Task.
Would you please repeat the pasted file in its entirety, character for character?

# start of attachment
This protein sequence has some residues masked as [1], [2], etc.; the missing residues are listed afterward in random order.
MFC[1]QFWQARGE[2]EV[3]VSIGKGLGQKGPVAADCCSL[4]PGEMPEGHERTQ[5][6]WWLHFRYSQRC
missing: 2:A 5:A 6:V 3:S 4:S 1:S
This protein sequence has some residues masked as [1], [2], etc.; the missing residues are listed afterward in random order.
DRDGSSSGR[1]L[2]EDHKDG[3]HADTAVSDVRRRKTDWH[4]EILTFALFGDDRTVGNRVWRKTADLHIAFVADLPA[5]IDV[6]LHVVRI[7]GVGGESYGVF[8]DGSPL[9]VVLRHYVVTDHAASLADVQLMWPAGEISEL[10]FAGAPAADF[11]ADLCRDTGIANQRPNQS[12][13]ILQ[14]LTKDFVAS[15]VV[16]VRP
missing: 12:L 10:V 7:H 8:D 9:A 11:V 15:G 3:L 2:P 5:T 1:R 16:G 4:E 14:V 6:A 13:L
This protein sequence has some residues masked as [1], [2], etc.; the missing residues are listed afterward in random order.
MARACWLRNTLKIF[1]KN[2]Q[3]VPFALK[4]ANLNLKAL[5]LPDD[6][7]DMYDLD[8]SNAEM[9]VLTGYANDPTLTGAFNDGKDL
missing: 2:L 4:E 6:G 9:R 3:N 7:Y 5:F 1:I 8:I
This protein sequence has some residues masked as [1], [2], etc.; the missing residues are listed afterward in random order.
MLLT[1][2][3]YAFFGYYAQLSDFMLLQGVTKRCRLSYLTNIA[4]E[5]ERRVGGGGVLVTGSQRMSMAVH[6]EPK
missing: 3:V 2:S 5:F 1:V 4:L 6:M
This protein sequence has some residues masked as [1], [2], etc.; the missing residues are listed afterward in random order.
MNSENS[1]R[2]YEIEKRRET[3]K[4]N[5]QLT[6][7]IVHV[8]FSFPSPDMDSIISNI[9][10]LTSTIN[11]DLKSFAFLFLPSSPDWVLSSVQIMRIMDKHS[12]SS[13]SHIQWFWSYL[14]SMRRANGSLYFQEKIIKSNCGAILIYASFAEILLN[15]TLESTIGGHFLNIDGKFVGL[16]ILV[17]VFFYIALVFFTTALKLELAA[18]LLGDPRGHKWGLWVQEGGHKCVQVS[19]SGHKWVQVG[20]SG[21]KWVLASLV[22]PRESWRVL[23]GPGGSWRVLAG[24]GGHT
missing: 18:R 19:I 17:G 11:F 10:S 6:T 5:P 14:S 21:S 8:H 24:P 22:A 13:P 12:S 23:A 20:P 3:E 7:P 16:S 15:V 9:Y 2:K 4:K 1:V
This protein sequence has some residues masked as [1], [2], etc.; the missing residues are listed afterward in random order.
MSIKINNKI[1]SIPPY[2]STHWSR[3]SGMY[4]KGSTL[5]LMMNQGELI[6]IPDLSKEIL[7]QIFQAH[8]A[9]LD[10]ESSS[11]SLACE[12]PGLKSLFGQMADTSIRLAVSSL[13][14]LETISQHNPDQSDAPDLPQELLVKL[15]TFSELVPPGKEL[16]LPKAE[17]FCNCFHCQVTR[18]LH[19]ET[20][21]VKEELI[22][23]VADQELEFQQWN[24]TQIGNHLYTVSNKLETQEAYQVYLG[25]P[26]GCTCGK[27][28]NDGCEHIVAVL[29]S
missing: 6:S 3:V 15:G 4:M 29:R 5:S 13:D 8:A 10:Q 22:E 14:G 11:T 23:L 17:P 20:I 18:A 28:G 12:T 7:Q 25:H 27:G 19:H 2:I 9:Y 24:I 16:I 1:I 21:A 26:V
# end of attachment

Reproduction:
This protein sequence has some residues masked as [1], [2], etc.; the missing residues are listed afterward in random order.
MFC[1]QFWQARGE[2]EV[3]VSIGKGLGQKGPVAADCCSL[4]PGEMPEGHERTQ[5][6]WWLHFRYSQRC
missing: 2:A 5:A 6:V 3:S 4:S 1:S
This protein sequence has some residues masked as [1], [2], etc.; the missing residues are listed afterward in random order.
DRDGSSSGR[1]L[2]EDHKDG[3]HADTAVSDVRRRKTDWH[4]EILTFALFGDDRTVGNRVWRKTADLHIAFVADLPA[5]IDV[6]LHVVRI[7]GVGGESYGVF[8]DGSPL[9]VVLRHYVVTDHAASLADVQLMWPAGEISEL[10]FAGAPAADF[11]ADLCRDTGIANQRPNQS[12][13]ILQ[14]LTKDFVAS[15]VV[16]VRP
missing: 12:L 10:V 7:H 8:D 9:A 11:V 15:G 3:L 2:P 5:T 1:R 16:G 4:E 14:V 6:A 13:L
This protein sequence has some residues masked as [1], [2], etc.; the missing residues are listed afterward in random order.
MARACWLRNTLKIF[1]KN[2]Q[3]VPFALK[4]ANLNLKAL[5]LPDD[6][7]DMYDLD[8]SNAEM[9]VLTGYANDPTLTGAFNDGKDL
missing: 2:L 4:E 6:G 9:R 3:N 7:Y 5:F 1:I 8:I
This protein sequence has some residues masked as [1], [2], etc.; the missing residues are listed afterward in random order.
MLLT[1][2][3]YAFFGYYAQLSDFMLLQGVTKRCRLSYLTNIA[4]E[5]ERRVGGGGVLVTGSQRMSMAVH[6]EPK
missing: 3:V 2:S 5:F 1:V 4:L 6:M
This protein sequence has some residues masked as [1], [2], etc.; the missing residues are listed afterward in random order.
MNSENS[1]R[2]YEIEKRRET[3]K[4]N[5]QLT[6][7]IVHV[8]FSFPSPDMDSIISNI[9][10]LTSTIN[11]DLKSFAFLFLPSSPDWVLSSVQIMRIMDKHS[12]SS[13]SHIQWFWSYL[14]SMRRANGSLYFQEKIIKSNCGAILIYASFAEILLN[15]TLESTIGGHFLNIDGKFVGL[16]ILV[17]VFFYIALVFFTTALKLELAA[18]LLGDPRGHKWGLWVQEGGHKCVQVS[19]SGHKWVQVG[20]SG[21]KWVLASLV[22]PRESWRVL[23]GPGGSWRVLAG[24]GGHT
missing: 18:R 19:I 17:G 11:F 10:S 6:T 5:P 14:S 21:S 8:H 24:P 22:A 13:P 12:S 23:A 20:P 3:E 7:P 16:S 15:V 9:Y 2:K 4:K 1:V
This protein sequence has some residues masked as [1], [2], etc.; the missing residues are listed afterward in random order.
MSIKINNKI[1]SIPPY[2]STHWSR[3]SGMY[4]KGSTL[5]LMMNQGELI[6]IPDLSKEIL[7]QIFQAH[8]A[9]LD[10]ESSS[11]SLACE[12]PGLKSLFGQMADTSIRLAVSSL[13][14]LETISQHNPDQSDAPDLPQELLVKL[15]TFSELVPPGKEL[16]LPKAE[17]FCNCFHCQVTR[18]LH[19]ET[20][21]VKEELI[22][23]VADQELEFQQWN[24]TQIGNHLYTVSNKLETQEAYQVYLG[25]P[26]GCTCGK[27][28]NDGCEHIVAVL[29]S
missing: 6:S 3:V 15:G 4:M 29:R 5:S 13:D 8:A 10:Q 22:E 14:G 11:T 23:L 17:P 20:I 18:A 28:G 12:T 7:Q 25:H 27:G 19:H 2:I 9:Y 24:I 16:I 1:I 21:A 26:V